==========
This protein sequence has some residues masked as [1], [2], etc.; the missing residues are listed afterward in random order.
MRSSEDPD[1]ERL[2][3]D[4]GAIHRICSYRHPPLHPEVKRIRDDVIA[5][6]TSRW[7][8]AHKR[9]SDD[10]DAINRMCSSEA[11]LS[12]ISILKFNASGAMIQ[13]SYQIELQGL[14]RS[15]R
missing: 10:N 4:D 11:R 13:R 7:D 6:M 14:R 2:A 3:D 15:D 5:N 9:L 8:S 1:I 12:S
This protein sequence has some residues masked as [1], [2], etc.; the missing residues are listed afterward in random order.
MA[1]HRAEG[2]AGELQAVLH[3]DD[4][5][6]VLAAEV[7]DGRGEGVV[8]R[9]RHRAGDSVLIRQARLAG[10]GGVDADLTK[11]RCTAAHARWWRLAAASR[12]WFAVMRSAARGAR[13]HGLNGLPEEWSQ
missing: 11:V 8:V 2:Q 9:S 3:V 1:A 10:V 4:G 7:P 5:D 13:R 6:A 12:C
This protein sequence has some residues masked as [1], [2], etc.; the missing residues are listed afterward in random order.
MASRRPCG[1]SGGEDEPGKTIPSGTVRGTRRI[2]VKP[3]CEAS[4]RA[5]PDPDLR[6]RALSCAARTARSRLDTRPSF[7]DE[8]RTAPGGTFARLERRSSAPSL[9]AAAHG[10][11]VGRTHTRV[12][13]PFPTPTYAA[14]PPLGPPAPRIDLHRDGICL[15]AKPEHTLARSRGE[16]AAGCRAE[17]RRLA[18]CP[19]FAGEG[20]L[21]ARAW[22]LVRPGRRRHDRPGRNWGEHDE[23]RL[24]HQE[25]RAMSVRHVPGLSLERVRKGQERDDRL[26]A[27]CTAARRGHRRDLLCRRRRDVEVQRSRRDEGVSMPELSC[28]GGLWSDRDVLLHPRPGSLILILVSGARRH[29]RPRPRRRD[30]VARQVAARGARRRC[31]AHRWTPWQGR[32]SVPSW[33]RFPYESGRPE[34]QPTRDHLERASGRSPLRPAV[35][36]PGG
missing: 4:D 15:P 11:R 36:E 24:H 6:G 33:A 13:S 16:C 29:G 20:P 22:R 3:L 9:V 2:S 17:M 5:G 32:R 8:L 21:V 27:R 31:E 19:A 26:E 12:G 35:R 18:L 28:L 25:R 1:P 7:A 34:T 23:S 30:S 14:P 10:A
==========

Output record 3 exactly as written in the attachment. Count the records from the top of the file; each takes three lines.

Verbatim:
This protein sequence has some residues masked as [1], [2], etc.; the missing residues are listed afterward in random order.
MASRRPCG[1]SGGEDEPGKTIPSGTVRGTRRI[2]VKP[3]CEAS[4]RA[5]PDPDLR[6]RALSCAARTARSRLDTRPSF[7]DE[8]RTAPGGTFARLERRSSAPSL[9]AAAHG[10][11]VGRTHTRV[12][13]PFPTPTYAA[14]PPLGPPAPRIDLHRDGICL[15]AKPEHTLARSRGE[16]AAGCRAE[17]RRLA[18]CP[19]FAGEG[20]L[21]ARAW[22]LVRPGRRRHDRPGRNWGEHDE[23]RL[24]HQE[25]RAMSVRHVPGLSLERVRKGQERDDRL[26]A[27]CTAARRGHRRDLLCRRRRDVEVQRSRRDEGVSMPELSC[28]GGLWSDRDVLLHPRPGSLILILVSGARRH[29]RPRPRRRD[30]VARQVAARGARRRC[31]AHRWTPWQGR[32]SVPSW[33]RFPYESGRPE[34]QPTRDHLERASGRSPLRPAV[35][36]PGG
missing: 4:D 15:P 11:R 36:E 24:H 6:G 33:A 13:S 16:C 29:G 20:P 22:R 3:L 9:V 2:S 17:M 5:G 32:R 8:L 21:V 27:R 31:E 19:A 26:E 12:G 35:R 18:L 28:L 25:R 1:P 7:A 34:T 23:S 30:S 14:P 10:A